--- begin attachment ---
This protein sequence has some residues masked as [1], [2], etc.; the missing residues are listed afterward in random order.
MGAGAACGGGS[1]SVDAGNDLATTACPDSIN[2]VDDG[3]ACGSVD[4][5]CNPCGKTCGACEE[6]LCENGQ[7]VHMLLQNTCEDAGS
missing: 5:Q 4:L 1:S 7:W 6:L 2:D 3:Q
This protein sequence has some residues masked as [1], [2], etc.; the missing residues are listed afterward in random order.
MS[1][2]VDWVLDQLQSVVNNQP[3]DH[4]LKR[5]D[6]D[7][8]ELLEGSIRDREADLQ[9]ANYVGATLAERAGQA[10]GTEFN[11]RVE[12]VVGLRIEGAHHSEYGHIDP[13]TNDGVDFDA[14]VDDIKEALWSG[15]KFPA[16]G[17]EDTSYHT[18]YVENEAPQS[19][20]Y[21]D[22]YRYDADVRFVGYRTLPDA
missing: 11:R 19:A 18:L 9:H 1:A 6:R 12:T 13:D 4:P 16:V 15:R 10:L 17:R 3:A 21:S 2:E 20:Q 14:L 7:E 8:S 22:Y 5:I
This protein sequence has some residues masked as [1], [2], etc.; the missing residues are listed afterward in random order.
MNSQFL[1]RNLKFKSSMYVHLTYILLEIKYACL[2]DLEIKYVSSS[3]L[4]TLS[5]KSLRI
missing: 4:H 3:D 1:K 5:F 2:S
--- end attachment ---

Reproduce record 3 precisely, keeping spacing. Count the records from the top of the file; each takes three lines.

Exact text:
This protein sequence has some residues masked as [1], [2], etc.; the missing residues are listed afterward in random order.
MNSQFL[1]RNLKFKSSMYVHLTYILLEIKYACL[2]DLEIKYVSSS[3]L[4]TLS[5]KSLRI
missing: 4:H 3:D 1:K 5:F 2:S